Organic Waste is a problem. When organic waste is dumped in landfill, it undergoes anaerobic decomposition (because of the lack of oxygen) and generates methane. When released into the atmosphere, methane is 25 times more potent a greenhouse gas than carbon dioxide.
Organic Waste is Currently Going to Landfill
Lane Cove Council does NOT offer a dedicated organic matter bin. This is because the Lane Cove Council, along with four other councils in the Northern Sydney Region, send the contents of red–lidded waste bins (which included organic waste) to a purpose-built Mechanical Biological Treatment (MBT) facility at Woodlawn, south of Sydney. The facility is managed by Veolia and the idea was to transform the waste from red-lidded bins in Lane Cove into useful compost for environmental rehabilitation. Based on waste audit data, it was expected that approximately 50-60% of the waste received would be diverted from landfill. After the organic material is recovered and converted into compost, remaining waste is delivered to a bioreactor for further energy recovery. This has now all been stopped by the EPA and our organic waste is going into landfill. Read more here.
What can now be done to divert more organic waste from landfill? Lane Cove residents can use ShareWaste.
What is ShareWaste?
The idea is that ShareWaste helps people, who have green scraps (i.e. organic waste) and would like to compost them (rather than just chuck them into the garbage) to find a neighbour with a composting bin, worm farm or chooks willing to accept their waste.
We all produce an awful lot of organic scraps, e.g. when cooking. Heaps of it, really. Wouldn’t it be great if you could turn all that stuff into new soil rather than adding yet another pile to landfill? The ShareWaste founders thought it was a good idea.
Who is behind ShareWaste?
The people behind ShareWaste are Eli and Tomas, a married couple from Newtown, Sydney. They are originally from Prague, EU, and like this planet. Both hemispheres. So they are trying to keep it a nice place to live on (it’s not like we have a spare one anyway).
How do I start?
Just sign up and follow the instructions. ShareWaste is simple. There’s a map everyone can see. If you would like to become a host, sign up and add your address. ShareWaste will put a marker on the map and people from around Lane Cove can send you a message when they’re ready to bring their kitchen scraps. You can have a chat with them and arrange the details (when to come, what exactly you can accept etc).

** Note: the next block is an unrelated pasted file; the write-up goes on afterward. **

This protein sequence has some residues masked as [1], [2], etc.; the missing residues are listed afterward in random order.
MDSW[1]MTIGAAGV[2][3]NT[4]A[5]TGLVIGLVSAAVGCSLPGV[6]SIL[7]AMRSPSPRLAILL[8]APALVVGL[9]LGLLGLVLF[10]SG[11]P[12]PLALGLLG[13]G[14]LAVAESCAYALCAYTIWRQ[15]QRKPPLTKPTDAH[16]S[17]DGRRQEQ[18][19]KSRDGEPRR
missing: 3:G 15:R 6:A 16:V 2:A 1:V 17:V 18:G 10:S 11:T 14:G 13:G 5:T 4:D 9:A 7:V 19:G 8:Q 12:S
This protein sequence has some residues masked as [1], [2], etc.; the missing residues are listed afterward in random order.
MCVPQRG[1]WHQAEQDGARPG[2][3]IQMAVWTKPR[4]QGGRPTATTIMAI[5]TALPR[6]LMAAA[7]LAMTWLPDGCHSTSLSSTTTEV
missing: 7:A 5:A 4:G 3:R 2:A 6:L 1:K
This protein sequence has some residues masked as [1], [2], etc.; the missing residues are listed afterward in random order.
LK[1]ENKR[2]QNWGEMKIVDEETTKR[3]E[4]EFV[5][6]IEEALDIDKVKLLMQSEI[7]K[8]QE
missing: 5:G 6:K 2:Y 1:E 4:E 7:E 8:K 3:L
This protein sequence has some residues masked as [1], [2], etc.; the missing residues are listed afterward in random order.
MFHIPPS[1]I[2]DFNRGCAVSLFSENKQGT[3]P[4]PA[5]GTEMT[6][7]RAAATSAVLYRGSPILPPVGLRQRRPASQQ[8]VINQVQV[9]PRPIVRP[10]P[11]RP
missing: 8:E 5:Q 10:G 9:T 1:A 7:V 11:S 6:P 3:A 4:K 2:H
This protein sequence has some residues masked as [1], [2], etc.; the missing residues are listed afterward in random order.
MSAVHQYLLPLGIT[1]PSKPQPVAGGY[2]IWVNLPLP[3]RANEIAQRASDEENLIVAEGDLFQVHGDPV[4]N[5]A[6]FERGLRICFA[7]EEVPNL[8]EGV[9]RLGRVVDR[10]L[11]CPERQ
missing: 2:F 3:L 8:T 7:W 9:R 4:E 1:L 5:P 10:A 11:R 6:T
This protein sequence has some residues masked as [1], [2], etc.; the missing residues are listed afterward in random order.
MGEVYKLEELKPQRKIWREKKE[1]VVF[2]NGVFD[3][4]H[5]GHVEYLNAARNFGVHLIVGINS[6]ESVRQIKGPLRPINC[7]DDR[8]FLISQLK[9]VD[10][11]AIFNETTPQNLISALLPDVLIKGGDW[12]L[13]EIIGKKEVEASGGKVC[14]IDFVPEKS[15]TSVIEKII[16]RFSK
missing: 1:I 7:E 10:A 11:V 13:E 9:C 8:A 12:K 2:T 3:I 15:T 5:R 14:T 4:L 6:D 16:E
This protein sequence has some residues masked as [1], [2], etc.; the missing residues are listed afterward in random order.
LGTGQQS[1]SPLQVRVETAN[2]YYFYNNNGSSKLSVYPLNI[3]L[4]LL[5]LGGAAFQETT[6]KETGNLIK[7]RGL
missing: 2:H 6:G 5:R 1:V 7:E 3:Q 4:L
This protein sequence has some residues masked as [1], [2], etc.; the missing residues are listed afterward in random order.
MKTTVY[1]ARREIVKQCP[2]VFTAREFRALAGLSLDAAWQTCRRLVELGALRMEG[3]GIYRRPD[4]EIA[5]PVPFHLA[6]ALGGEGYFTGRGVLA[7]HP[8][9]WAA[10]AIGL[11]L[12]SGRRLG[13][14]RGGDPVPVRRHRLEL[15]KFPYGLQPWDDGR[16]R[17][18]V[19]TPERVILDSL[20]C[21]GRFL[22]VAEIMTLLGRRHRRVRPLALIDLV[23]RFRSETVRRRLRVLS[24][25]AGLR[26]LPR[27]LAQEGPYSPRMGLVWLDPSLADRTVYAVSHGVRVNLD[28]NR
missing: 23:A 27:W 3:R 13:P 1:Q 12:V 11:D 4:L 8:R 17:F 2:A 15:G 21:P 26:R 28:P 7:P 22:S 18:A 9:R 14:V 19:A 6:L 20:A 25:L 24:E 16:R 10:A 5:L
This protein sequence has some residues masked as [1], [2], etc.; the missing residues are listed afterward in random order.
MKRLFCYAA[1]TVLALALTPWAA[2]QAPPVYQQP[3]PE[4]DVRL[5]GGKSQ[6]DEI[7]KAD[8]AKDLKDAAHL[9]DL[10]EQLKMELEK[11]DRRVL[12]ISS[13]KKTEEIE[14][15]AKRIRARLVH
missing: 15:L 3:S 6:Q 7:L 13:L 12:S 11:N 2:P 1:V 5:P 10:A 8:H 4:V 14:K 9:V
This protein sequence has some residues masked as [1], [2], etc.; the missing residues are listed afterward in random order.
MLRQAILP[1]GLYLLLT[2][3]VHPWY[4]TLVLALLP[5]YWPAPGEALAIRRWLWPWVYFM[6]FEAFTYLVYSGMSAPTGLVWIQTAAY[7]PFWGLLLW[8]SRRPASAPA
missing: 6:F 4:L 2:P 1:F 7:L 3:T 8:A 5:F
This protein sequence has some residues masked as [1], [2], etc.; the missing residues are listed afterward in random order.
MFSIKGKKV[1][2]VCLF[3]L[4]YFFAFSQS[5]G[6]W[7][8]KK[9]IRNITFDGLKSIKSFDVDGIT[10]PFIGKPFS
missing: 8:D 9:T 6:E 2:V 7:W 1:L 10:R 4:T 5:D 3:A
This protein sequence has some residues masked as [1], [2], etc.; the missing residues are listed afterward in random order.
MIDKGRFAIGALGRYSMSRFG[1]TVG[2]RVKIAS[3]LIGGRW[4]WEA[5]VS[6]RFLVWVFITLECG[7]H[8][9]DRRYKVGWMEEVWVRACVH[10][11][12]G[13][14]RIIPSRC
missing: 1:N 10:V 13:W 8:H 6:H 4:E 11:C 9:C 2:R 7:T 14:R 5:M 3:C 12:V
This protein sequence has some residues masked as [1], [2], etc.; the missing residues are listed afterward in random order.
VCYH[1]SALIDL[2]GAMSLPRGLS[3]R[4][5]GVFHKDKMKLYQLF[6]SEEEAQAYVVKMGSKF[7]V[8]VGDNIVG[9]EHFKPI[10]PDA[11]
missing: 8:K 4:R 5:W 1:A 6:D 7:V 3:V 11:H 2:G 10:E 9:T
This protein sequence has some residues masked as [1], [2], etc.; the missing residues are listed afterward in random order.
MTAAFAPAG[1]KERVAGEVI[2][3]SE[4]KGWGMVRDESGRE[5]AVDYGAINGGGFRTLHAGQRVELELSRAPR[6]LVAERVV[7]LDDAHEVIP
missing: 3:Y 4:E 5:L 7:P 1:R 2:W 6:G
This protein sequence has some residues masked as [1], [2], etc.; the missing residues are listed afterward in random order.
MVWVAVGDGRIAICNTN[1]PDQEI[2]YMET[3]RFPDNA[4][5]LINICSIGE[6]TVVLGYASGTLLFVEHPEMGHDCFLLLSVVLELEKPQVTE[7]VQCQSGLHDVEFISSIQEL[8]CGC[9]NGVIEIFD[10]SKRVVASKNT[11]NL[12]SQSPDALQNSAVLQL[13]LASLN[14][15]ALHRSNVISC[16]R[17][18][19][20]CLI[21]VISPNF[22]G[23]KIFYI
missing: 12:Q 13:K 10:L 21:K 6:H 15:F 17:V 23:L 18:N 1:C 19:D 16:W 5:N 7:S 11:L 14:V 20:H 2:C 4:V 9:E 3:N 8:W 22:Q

What Organic Waste Can I Share?
There are some general recommendations, but it always depends on the person who is accepting your scraps and whether they have a composter, worm farm or hens. Please always check with your neighbour before bringing them the first bucket.
In general, most people will accept fruit and veggie scraps, tea bags, coffee grounds and filters, egg shells, dry leaves, tissue paper, peanut shells, wood ashes, withered flowers. Most would also accept shredded newspaper or cardboard, shredded cardboard egg cartons, wood shavings, grass clippings, cotton pads and other.
People won’t usually accept meat, dairy, bread and pasta, as these attract vermin. Dog and cat droppings is also a no-no (they may contain parasites or diseases). Most compost owners won’t accept glossy paper as it takes a long time to break down and might contain heavy metals. Most worm farmers won’t accept citrus peels, onions and garlic (the worms don’t like those). So just speak to the person who you are going to share your waste with and ask them what they want.
How Do I Find a Neighbour Who Wants My Organic Waste?
Go to the ShareWaste map, specify your address in the input box at the top. The map will show you all nearby composts. Click on an icon with the nearest compost and message the owner. At this stage there are only a few Lane Cove residents who have registered. However if more people know about ShareWaste more people will register.
What do you think? Would you like to give your waste a second chance?
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